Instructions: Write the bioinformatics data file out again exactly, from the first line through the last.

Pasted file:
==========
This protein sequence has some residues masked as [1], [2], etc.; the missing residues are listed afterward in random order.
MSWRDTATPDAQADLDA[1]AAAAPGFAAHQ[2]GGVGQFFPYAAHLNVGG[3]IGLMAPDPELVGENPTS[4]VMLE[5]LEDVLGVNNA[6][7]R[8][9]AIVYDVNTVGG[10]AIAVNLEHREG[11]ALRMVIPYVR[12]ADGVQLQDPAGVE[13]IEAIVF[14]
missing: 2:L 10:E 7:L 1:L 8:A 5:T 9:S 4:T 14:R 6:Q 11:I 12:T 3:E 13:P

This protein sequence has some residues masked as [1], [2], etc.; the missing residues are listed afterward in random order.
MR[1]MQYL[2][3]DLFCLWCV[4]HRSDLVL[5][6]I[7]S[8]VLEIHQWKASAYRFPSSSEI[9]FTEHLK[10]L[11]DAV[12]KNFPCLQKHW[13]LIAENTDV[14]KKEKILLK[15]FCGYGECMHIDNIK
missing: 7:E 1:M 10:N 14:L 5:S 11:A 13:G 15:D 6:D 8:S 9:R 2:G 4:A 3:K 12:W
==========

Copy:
This protein sequence has some residues masked as [1], [2], etc.; the missing residues are listed afterward in random order.
MSWRDTATPDAQADLDA[1]AAAAPGFAAHQ[2]GGVGQFFPYAAHLNVGG[3]IGLMAPDPELVGENPTS[4]VMLE[5]LEDVLGVNNA[6][7]R[8][9]AIVYDVNTVGG[10]AIAVNLEHREG[11]ALRMVIPYVR[12]ADGVQLQDPAGVE[13]IEAIVF[14]
missing: 2:L 10:E 7:L 1:L 8:A 5:T 9:S 4:T 14:R 6:Q 11:I 12:T 3:E 13:P

This protein sequence has some residues masked as [1], [2], etc.; the missing residues are listed afterward in random order.
MR[1]MQYL[2][3]DLFCLWCV[4]HRSDLVL[5][6]I[7]S[8]VLEIHQWKASAYRFPSSSEI[9]FTEHLK[10]L[11]DAV[12]KNFPCLQKHW[13]LIAENTDV[14]KKEKILLK[15]FCGYGECMHIDNIK
missing: 7:E 1:M 10:N 14:L 5:S 11:A 13:G 15:D 6:D 8:S 9:R 2:G 4:A 3:K 12:W